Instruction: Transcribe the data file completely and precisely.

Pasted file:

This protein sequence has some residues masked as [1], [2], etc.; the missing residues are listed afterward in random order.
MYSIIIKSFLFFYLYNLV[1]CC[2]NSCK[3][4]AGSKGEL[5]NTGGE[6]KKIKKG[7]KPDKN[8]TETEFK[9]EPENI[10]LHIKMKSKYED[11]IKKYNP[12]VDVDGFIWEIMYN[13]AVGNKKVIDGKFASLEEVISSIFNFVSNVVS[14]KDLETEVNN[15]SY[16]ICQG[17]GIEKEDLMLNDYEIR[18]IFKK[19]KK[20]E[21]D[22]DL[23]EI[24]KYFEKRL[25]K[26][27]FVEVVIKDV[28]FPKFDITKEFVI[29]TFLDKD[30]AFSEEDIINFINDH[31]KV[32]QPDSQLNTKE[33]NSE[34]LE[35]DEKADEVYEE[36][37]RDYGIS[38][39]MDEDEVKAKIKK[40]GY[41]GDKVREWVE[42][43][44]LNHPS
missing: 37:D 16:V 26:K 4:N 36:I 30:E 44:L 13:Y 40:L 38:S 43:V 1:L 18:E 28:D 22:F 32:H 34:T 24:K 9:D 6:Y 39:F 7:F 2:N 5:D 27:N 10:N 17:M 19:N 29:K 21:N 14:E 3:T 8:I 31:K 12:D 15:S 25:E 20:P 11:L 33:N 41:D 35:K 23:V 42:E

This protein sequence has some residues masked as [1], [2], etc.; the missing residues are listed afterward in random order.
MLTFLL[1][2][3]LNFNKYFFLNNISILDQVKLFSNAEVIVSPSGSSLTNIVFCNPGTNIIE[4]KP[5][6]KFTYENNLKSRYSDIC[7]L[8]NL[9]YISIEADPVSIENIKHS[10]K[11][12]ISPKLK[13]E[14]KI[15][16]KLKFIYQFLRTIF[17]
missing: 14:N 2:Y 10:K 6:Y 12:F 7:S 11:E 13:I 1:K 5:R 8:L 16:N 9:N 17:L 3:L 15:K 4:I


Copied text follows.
This protein sequence has some residues masked as [1], [2], etc.; the missing residues are listed afterward in random order.
MYSIIIKSFLFFYLYNLV[1]CC[2]NSCK[3][4]AGSKGEL[5]NTGGE[6]KKIKKG[7]KPDKN[8]TETEFK[9]EPENI[10]LHIKMKSKYED[11]IKKYNP[12]VDVDGFIWEIMYN[13]AVGNKKVIDGKFASLEEVISSIFNFVSNVVS[14]KDLETEVNN[15]SY[16]ICQG[17]GIEKEDLMLNDYEIR[18]IFKK[19]KK[20]E[21]D[22]DL[23]EI[24]KYFEKRL[25]K[26][27]FVEVVIKDV[28]FPKFDITKEFVI[29]TFLDKD[30]AFSEEDIINFINDH[31]KV[32]QPDSQLNTKE[33]NSE[34]LE[35]DEKADEVYEE[36][37]RDYGIS[38][39]MDEDEVKAKIKK[40]GY[41]GDKVREWVE[42][43][44]LNHPS
missing: 37:D 16:V 26:K 4:N 36:I 30:E 44:L 13:Y 40:L 38:S 43:V 1:L 18:E 28:D 22:F 32:H 34:T 24:K 9:D 6:Y 39:F 7:F 2:N 5:D 27:N 10:N 17:M 19:N 29:K 21:N 14:E 3:T 8:I 31:K 12:D 15:S 25:E 20:P 11:L 33:N 41:D 35:K 23:V 42:E

This protein sequence has some residues masked as [1], [2], etc.; the missing residues are listed afterward in random order.
MLTFLL[1][2][3]LNFNKYFFLNNISILDQVKLFSNAEVIVSPSGSSLTNIVFCNPGTNIIE[4]KP[5][6]KFTYENNLKSRYSDIC[7]L[8]NL[9]YISIEADPVSIENIKHS[10]K[11][12]ISPKLK[13]E[14]KI[15][16]KLKFIYQFLRTIF[17]
missing: 14:N 2:Y 10:K 6:Y 12:F 7:S 11:E 13:I 1:K 5:R 8:L 16:N 9:N 17:L 3:L 15:K 4:I